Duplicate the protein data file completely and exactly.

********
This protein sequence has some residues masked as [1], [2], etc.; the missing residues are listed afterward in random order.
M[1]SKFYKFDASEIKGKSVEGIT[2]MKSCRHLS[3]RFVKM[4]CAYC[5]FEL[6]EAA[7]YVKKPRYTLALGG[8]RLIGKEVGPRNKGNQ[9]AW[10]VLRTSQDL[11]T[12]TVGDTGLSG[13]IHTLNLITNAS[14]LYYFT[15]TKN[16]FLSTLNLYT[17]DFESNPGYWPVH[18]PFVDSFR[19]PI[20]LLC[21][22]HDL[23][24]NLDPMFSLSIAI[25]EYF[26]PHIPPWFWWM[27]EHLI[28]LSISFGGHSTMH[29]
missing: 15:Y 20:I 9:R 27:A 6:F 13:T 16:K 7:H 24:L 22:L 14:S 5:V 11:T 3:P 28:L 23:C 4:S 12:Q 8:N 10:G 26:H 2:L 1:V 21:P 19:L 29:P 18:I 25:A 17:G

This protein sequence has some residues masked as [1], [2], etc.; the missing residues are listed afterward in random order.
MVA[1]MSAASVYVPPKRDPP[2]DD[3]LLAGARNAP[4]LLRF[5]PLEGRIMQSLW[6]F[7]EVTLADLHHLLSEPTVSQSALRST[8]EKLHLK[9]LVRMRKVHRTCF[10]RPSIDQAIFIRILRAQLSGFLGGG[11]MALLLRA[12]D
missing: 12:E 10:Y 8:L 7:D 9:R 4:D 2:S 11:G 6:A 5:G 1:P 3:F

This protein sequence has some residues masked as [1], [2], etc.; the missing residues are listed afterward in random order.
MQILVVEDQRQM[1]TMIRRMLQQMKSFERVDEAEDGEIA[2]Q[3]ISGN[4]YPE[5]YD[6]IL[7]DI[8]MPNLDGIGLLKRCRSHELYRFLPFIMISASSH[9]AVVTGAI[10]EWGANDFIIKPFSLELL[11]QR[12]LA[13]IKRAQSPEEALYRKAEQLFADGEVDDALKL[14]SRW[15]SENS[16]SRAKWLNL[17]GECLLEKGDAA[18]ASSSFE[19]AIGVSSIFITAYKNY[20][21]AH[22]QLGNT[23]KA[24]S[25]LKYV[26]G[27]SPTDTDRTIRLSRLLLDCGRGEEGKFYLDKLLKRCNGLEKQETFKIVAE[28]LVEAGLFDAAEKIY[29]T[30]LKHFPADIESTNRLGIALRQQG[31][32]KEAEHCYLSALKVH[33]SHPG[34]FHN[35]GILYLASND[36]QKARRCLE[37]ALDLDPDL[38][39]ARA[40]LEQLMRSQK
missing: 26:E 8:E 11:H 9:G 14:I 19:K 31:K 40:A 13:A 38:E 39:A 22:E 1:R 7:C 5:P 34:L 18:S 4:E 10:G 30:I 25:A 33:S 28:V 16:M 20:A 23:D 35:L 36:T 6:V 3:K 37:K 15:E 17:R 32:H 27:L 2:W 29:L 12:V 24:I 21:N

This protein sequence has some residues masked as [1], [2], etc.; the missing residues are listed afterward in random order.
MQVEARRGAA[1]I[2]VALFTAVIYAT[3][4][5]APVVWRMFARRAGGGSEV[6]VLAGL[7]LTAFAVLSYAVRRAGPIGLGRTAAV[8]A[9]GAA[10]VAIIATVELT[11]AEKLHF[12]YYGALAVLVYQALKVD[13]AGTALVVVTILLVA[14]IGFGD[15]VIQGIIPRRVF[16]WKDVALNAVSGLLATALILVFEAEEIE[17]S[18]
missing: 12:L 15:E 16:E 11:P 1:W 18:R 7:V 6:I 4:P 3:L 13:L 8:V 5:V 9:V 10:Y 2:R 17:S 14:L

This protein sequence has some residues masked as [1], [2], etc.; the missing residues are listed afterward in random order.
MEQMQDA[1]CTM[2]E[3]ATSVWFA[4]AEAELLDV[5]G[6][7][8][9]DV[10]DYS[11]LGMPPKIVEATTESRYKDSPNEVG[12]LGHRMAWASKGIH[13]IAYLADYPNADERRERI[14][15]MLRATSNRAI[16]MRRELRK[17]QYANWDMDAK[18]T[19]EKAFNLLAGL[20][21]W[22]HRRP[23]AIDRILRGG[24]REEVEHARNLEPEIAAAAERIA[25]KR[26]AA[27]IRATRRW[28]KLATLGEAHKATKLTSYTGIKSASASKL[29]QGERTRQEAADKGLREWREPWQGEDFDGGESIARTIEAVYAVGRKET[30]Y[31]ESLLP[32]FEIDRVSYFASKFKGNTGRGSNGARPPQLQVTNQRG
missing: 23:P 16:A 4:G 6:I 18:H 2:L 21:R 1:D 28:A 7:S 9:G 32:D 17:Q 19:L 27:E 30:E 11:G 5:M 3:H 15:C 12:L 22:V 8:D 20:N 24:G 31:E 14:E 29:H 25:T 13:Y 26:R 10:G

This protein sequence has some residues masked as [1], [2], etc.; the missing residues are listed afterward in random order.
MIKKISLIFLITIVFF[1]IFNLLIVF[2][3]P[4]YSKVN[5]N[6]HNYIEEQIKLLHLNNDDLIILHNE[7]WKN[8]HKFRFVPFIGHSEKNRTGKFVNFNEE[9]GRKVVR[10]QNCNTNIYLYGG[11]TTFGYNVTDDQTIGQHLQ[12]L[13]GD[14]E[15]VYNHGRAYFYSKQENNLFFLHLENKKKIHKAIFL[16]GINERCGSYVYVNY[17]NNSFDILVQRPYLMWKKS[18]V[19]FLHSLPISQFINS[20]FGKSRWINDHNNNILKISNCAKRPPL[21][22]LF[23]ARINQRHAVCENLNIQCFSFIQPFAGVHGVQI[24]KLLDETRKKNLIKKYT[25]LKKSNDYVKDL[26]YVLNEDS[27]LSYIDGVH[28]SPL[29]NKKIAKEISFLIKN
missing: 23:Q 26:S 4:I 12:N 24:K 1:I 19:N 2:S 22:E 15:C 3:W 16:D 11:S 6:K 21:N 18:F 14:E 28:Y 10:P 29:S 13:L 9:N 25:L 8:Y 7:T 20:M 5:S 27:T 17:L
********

This protein sequence has some residues masked as [1], [2], etc.; the missing residues are listed afterward in random order.
M[1]SKFYKFDASEIKGKSVEGIT[2]MKSCRHLS[3]RFVKM[4]CAYC[5]FEL[6]EAA[7]YVKKPRYTLALGG[8]RLIGKEVGPRNKGNQ[9]AW[10]VLRTSQDL[11]T[12]TVGDTGLSG[13]IHTLNLITNAS[14]LYYFT[15]TKN[16]FLSTLNLYT[17]DFESNPGYWPVH[18]PFVDSFR[19]PI[20]LLC[21][22]HDL[23][24]NLDPMFSLSIAI[25]EYF[26]PHIPPWFWWM[27]EHLI[28]LSISFGGHSTMH[29]
missing: 15:Y 20:I 9:R 27:A 6:F 13:T 16:K 7:H 24:L 22:L 14:S 5:V 11:T 3:P 28:L 23:C 4:S 12:Q 8:N 10:G 26:H 2:L 1:V 21:P 19:L 29:P 18:I 25:A 17:G

This protein sequence has some residues masked as [1], [2], etc.; the missing residues are listed afterward in random order.
MVA[1]MSAASVYVPPKRDPP[2]DD[3]LLAGARNAP[4]LLRF[5]PLEGRIMQSLW[6]F[7]EVTLADLHHLLSEPTVSQSALRST[8]EKLHLK[9]LVRMRKVHRTCF[10]RPSIDQAIFIRILRAQLSGFLGGG[11]MALLLRA[12]D
missing: 12:E 10:Y 8:L 7:D 9:R 4:D 2:S 11:G 6:A 5:G 1:P 3:F

This protein sequence has some residues masked as [1], [2], etc.; the missing residues are listed afterward in random order.
MQILVVEDQRQM[1]TMIRRMLQQMKSFERVDEAEDGEIA[2]Q[3]ISGN[4]YPE[5]YD[6]IL[7]DI[8]MPNLDGIGLLKRCRSHELYRFLPFIMISASSH[9]AVVTGAI[10]EWGANDFIIKPFSLELL[11]QR[12]LA[13]IKRAQSPEEALYRKAEQLFADGEVDDALKL[14]SRW[15]SENS[16]SRAKWLNL[17]GECLLEKGDAA[18]ASSSFE[19]AIGVSSIFITAYKNY[20][21]AH[22]QLGNT[23]KA[24]S[25]LKYV[26]G[27]SPTDTDRTIRLSRLLLDCGRGEEGKFYLDKLLKRCNGLEKQETFKIVAE[28]LVEAGLFDAAEKIY[29]T[30]LKHFPADIESTNRLGIALRQQG[31][32]KEAEHCYLSALKVH[33]SHPG[34]FHN[35]GILYLASND[36]QKARRCLE[37]ALDLDPDL[38][39]ARA[40]LEQLMRSQK
missing: 26:E 8:E 11:H 9:G 14:I 19:K 31:K 40:A 13:A 38:E 39:A 22:E 1:R 7:C 5:P 34:L 18:S 4:E 10:G 30:I 25:A 33:S 28:V 16:M 20:A 23:D 35:L 36:T 6:V 3:K 37:K 15:E 17:R 32:H 27:L 2:W 29:L 12:V 24:I 21:N

This protein sequence has some residues masked as [1], [2], etc.; the missing residues are listed afterward in random order.
MQVEARRGAA[1]I[2]VALFTAVIYAT[3][4][5]APVVWRMFARRAGGGSEV[6]VLAGL[7]LTAFAVLSYAVRRAGPIGLGRTAAV[8]A[9]GAA[10]VAIIATVELT[11]AEKLHF[12]YYGALAVLVYQALKVD[13]AGTALVVVTILLVA[14]IGFGD[15]VIQGIIPRRVF[16]WKDVALNAVSGLLATALILVFEAEEIE[17]S[18]
missing: 12:L 15:E 16:E 11:P 1:W 18:R 7:V 6:I 4:P 3:L 13:L 8:V 5:V 9:V 10:Y 2:R 17:S 14:L

This protein sequence has some residues masked as [1], [2], etc.; the missing residues are listed afterward in random order.
MEQMQDA[1]CTM[2]E[3]ATSVWFA[4]AEAELLDV[5]G[6][7][8][9]DV[10]DYS[11]LGMPPKIVEATTESRYKDSPNEVG[12]LGHRMAWASKGIH[13]IAYLADYPNADERRERI[14][15]MLRATSNRAI[16]MRRELRK[17]QYANWDMDAK[18]T[19]EKAFNLLAGL[20][21]W[22]HRRP[23]AIDRILRGG[24]REEVEHARNLEPEIAAAAERIA[25]KR[26]AA[27]IRATRRW[28]KLATLGEAHKATKLTSYTGIKSASASKL[29]QGERTRQEAADKGLREWREPWQGEDFDGGESIARTIEAVYAVGRKET[30]Y[31]ESLLP[32]FEIDRVSYFASKFKGNTGRGSNGARPPQLQVTNQRG
missing: 23:P 16:A 4:G 6:I 18:H 2:L 21:R 1:D 28:A 7:S 9:G 32:D 17:Q 19:L 27:E 30:E 11:G 5:M 3:H 15:C 12:L 22:V 8:D 20:N 24:G 31:E 14:E 29:H 25:T 13:Y 26:R 10:G

This protein sequence has some residues masked as [1], [2], etc.; the missing residues are listed afterward in random order.
MIKKISLIFLITIVFF[1]IFNLLIVF[2][3]P[4]YSKVN[5]N[6]HNYIEEQIKLLHLNNDDLIILHNE[7]WKN[8]HKFRFVPFIGHSEKNRTGKFVNFNEE[9]GRKVVR[10]QNCNTNIYLYGG[11]TTFGYNVTDDQTIGQHLQ[12]L[13]GD[14]E[15]VYNHGRAYFYSKQENNLFFLHLENKKKIHKAIFL[16]GINERCGSYVYVNY[17]NNSFDILVQRPYLMWKKS[18]V[19]FLHSLPISQFINS[20]FGKSRWINDHNNNILKISNCAKRPPL[21][22]LF[23]ARINQRHAVCENLNIQCFSFIQPFAGVHGVQI[24]KLLDETRKKNLIKKYT[25]LKKSNDYVKDL[26]YVLNEDS[27]LSYIDGVH[28]SPL[29]NKKIAKEISFLIKN
missing: 23:Q 26:S 4:I 12:N 24:K 1:I 19:N 2:S 22:E 15:C 3:W 16:D 11:S 6:K 21:N 18:F 14:E 28:Y 10:P 29:S 13:L 9:N 25:L 8:Y 7:T 20:M 5:S 27:T 17:L